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inmate profile: Kel Mitchell

This one's just plain fun for me. I've been a fan of the great and talented Kel Mitchel ever since "All That" hit the airwaves back in 1994. Since then, I've watched and waited with the rest of the world as a standout young actor has had to fight for respectability as an adult. "All That" lead quickly to "Kenan and Kel," the smash Nickelodeon hit co-starring Kel's early comedic partner and current SNLer Kenan Thompson. As a college student, I watched a lot of "Kenan and Kel" with my buddies. We were, of course, stoned, but that only heightened our enjoyment of the Laurel-and-Hardy-esque escapades of the pair. The pair also made a movie together, 1997's classic Good Burger (which, yes, I have seen more than a dozen times. I even own a copy on VHS; it's orange) before going their separate ways in 2000. I watched that one the other day for the first time in a few years and it was still every bit as heartwarming and hilarious as it was the first time.

Kenan flirted with major movie stardom with his role in the Ben Stiller-vehicle Mystery Men, and from there has worked steadily in television - especially voiceover work - and in movies here and there, mostly comedies. 2007 saw him turn in another tour de force performance in John Sayles' Honeydripper opposite Danny Glover and Charles S. Dutton, and, of course, he has stayed active as a musician/performer.

For my money, Kel was always the more obviously talented of his peers, funnier and an all-around stronger actor, so it has always surprised and disappointed me that I haven't seen more of him. But now, all grown up and, as the pictures above hint, packing some muscle, there could be a whole new world developing for Mr. Mitchell. Battle of Los Angeles will be the first action film I've seen him in, but I have a feeling it's going to open a lot of doors in terms of the sort of work we see him do from now on. Mr. Mitchell has a strong on-screen presence, is a very natural actor, funny, yes, but with a real depth of emotional range that could have him pulling off, I truly believe, any role that's put before him. The guy's just good, then and now, and it would be great to see him in a wider range of projects.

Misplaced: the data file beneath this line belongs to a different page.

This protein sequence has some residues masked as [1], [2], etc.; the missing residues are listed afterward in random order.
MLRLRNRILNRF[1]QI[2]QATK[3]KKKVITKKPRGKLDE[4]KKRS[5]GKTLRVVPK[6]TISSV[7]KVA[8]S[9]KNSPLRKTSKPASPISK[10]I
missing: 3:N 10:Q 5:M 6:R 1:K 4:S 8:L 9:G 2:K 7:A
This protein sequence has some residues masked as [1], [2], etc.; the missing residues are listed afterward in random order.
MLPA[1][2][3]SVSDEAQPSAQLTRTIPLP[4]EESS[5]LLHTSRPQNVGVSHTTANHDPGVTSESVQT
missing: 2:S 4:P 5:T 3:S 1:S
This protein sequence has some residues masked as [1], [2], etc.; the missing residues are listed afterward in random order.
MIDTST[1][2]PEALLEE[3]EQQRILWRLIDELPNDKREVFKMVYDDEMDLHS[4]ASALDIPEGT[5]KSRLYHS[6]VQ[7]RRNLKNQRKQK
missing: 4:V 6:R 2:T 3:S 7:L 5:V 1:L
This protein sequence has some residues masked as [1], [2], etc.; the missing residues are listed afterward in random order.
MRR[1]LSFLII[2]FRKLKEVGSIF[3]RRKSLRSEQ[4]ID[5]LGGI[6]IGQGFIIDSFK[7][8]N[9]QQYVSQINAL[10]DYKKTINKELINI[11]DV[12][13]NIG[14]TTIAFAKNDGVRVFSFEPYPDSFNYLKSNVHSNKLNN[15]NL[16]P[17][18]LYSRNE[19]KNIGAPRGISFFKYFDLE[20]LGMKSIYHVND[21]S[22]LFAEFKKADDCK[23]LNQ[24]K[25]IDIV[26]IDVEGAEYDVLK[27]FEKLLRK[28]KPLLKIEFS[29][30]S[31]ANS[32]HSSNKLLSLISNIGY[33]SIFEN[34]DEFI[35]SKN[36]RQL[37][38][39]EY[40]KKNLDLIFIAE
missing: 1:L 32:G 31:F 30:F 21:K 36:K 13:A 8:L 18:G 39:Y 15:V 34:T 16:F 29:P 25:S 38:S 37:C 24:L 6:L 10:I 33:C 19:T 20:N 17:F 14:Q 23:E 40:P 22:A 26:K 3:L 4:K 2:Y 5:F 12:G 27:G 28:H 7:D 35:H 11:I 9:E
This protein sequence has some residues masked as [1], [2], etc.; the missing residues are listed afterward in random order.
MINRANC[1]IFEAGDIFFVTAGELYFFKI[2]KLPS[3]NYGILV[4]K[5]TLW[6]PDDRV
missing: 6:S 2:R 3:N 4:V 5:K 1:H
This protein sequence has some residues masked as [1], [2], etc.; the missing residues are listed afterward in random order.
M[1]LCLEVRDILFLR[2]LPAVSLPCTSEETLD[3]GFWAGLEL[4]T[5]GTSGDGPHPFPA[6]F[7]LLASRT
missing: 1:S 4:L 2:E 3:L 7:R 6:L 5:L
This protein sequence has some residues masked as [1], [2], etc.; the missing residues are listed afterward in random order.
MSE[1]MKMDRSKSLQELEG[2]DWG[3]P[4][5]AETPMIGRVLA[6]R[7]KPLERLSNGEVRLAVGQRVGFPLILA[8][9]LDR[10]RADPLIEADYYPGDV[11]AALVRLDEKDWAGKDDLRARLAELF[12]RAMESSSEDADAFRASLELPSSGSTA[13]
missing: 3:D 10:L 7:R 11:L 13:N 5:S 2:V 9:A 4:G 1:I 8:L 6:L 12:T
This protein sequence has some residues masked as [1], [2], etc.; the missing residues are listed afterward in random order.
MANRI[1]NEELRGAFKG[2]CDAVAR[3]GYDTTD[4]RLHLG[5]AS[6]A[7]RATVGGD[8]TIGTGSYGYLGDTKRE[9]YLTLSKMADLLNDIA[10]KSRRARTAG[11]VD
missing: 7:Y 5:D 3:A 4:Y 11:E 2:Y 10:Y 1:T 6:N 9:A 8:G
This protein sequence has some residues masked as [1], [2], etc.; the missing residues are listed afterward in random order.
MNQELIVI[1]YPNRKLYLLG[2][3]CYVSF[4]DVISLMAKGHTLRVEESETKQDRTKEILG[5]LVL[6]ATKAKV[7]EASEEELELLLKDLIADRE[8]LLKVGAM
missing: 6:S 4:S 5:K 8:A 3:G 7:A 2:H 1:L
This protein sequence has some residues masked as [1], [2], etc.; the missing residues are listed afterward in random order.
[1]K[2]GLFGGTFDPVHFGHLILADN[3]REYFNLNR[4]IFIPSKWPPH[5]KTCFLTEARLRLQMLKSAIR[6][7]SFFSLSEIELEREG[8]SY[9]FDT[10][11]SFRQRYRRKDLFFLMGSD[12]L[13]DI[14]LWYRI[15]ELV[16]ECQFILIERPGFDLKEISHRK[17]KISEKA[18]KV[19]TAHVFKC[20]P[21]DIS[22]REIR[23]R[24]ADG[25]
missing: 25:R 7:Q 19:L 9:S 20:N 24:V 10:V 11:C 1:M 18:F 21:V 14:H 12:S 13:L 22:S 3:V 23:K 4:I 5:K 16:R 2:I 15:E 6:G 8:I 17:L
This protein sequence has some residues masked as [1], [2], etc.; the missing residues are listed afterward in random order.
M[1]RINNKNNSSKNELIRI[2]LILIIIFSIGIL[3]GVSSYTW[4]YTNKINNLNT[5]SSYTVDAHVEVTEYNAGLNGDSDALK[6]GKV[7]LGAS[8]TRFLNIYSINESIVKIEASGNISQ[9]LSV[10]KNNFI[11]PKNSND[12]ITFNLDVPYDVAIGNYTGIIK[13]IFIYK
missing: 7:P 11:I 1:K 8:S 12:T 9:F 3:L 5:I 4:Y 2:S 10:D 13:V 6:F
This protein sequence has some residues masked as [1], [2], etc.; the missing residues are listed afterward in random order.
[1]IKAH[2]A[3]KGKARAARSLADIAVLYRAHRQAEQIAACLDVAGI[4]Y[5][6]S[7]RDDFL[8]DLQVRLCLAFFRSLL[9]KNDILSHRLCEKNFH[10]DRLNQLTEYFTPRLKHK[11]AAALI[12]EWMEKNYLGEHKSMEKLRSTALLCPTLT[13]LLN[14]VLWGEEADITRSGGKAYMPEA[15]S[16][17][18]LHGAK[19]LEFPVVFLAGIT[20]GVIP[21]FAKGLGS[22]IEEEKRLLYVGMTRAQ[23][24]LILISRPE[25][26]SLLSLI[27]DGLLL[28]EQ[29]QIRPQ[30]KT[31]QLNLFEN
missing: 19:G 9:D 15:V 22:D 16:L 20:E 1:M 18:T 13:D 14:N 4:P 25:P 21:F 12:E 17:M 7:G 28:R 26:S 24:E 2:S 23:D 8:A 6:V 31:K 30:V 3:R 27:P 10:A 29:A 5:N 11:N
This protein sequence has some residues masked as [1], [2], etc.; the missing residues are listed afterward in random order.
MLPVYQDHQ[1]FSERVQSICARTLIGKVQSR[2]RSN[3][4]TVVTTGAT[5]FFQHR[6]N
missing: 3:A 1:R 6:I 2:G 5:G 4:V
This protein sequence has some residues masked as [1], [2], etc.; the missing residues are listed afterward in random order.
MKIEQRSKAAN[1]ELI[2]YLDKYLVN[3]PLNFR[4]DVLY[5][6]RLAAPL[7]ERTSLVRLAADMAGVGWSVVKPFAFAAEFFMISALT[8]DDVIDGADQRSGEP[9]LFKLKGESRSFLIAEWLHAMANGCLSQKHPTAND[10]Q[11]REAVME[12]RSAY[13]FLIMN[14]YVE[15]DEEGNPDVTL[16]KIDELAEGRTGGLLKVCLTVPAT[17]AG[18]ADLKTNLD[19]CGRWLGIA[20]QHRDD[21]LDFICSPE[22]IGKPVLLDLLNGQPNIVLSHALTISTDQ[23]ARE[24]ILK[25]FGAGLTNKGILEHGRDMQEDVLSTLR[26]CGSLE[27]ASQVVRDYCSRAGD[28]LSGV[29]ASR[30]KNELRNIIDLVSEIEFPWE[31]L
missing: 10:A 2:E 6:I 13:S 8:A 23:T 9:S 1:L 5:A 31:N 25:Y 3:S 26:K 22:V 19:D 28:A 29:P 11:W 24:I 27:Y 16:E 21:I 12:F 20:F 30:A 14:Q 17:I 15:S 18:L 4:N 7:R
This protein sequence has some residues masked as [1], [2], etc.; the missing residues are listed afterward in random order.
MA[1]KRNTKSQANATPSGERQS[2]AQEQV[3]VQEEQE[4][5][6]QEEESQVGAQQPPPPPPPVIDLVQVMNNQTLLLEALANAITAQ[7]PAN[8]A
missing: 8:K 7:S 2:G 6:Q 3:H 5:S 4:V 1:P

Hell, let's get The Asylum to capitalize on this and the similar career transition I hoped for a few months ago upon the release of Mega Shark vs Crocosaurus, starring Jaleel White: a buddy cop movie, The Asylum's first, starring Jaleel and Kel as wise-crackin', authority-snubbin', own-rule-playin' detectives in some major metropolitan area. It could be their Bad Boys. Both of these guys, I feel, have had the same raw deal: we loved them as younger actors, heralded them for skills seemingly beyond their years, and then as soon as they transitioned into adulthood, we pigeon-holed them, type-cast them, and consequently under-appreciated them. Well, now's our chance to make amends. Tune in Saturday, March 12th at 9pm on SyFy to watch Kel Mitchell in Battle of Los Angeles. You never know, you could be watching a rebirth of epic proportions.

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